The Starr Report: White House tries to get in retaliation first

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THE WHITE HOUSE made a dramatic effort yesterday to pre-empt Kenneth Starr's allegations by sending its own report to Congress, declaring the President did not commit perjury, obstruct justice, tamper with witnesses or abuse the power of his office. "Impeachment is a matter of incomparable gravity. Even to discuss it is to discuss overturning the electoral will of the people," Bill Clinton's lawyers wrote.

"We do not believe the OIC (Office of Independent Counsel) can identify any conduct remotely approaching the impeachment standard", said the 73-page rebuttal, written by attorney David Kendall and a White House counsel, Charles Ruff, and their associates.

"Instead from press reports, if true, it appears that the OIC has dangerously overreached to describe in the most dramatic of terms conduct that not only is not criminal, but is actually proper and lawful."

The report was released by the White House less than an hour after lawmakers voted to make public the report by Mr Starr, which accused him of 11 impeachable offenses.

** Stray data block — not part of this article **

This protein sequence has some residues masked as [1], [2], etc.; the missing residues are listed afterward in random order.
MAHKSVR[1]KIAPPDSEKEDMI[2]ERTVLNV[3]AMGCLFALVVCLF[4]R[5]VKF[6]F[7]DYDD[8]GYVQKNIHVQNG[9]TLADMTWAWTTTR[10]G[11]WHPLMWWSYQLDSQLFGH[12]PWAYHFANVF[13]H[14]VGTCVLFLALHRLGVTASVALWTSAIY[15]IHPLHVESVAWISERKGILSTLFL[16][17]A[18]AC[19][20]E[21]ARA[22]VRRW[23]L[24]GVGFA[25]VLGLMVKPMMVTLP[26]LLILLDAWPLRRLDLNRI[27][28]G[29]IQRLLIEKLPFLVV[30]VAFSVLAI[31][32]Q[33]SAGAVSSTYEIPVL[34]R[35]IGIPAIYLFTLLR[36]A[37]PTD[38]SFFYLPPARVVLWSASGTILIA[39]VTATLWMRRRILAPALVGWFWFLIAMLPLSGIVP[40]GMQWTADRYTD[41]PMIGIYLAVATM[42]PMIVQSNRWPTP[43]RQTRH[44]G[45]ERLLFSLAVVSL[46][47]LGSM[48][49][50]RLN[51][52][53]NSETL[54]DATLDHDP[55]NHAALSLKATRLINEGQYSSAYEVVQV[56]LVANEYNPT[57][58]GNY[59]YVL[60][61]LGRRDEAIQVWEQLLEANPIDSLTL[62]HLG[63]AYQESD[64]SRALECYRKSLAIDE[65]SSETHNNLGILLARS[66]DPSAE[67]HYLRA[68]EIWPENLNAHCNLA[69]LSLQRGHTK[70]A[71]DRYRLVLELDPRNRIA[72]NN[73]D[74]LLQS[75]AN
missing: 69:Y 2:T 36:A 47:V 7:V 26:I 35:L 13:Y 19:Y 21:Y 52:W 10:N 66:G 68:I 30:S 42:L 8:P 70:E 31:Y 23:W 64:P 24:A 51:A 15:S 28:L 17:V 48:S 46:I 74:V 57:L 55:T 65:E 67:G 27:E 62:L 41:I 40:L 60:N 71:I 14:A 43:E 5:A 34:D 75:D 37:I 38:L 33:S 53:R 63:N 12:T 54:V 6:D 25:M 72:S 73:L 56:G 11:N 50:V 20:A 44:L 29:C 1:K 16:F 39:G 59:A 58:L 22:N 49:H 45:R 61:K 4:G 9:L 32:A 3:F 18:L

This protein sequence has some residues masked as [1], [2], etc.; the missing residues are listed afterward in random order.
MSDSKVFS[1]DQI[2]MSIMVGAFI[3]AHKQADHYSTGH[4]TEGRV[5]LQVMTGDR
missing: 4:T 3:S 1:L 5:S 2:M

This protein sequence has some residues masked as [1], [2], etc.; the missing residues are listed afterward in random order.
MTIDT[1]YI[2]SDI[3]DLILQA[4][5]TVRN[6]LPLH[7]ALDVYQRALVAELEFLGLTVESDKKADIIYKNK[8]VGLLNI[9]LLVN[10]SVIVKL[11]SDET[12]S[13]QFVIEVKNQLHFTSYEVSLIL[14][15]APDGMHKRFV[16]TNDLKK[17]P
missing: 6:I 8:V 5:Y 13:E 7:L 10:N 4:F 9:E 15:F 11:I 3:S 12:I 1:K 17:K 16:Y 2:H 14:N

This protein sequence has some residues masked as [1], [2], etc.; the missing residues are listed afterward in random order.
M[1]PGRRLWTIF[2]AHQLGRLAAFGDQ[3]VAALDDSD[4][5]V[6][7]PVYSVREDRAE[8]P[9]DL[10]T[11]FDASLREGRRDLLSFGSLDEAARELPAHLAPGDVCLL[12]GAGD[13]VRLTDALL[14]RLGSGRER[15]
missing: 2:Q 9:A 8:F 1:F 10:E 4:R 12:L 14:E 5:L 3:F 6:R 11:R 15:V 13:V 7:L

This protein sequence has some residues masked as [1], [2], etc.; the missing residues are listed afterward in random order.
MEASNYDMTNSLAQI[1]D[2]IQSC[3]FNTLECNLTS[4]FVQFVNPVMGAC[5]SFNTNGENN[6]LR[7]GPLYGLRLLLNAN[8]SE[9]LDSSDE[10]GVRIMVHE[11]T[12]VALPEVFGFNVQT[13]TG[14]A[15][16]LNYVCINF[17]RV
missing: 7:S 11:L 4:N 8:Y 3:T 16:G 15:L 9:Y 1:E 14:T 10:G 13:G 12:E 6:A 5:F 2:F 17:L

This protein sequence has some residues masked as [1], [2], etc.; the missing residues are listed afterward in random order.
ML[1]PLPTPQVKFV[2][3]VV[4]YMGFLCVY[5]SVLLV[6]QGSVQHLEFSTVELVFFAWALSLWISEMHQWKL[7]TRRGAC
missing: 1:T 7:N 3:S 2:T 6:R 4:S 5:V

The Clinton rebuttal was part of a massive counteroffensive, planned in secret over the last few days by the President's top troubleshooters.

White House spokesman Joe Lockhart said the rebuttal, sent to a half- dozen House leaders, was not based on an advance look at Mr Starr's report. "We don't know what's in the report, but we can read the newspapers," he said.

The White House report was sent to leaders of the House Judiciary Committee, to the Speaker Newt Gingrich, the Minority Leader Dick Gephardt and House Oversight Committee chairman Bill Thomas. The document offered a point- by-point rebuttal of allegations expected in Starr's report.

"This private mistake does not amount to an impeachable action," the report said. It went on to say that Starr's report had the "intent to embarrass".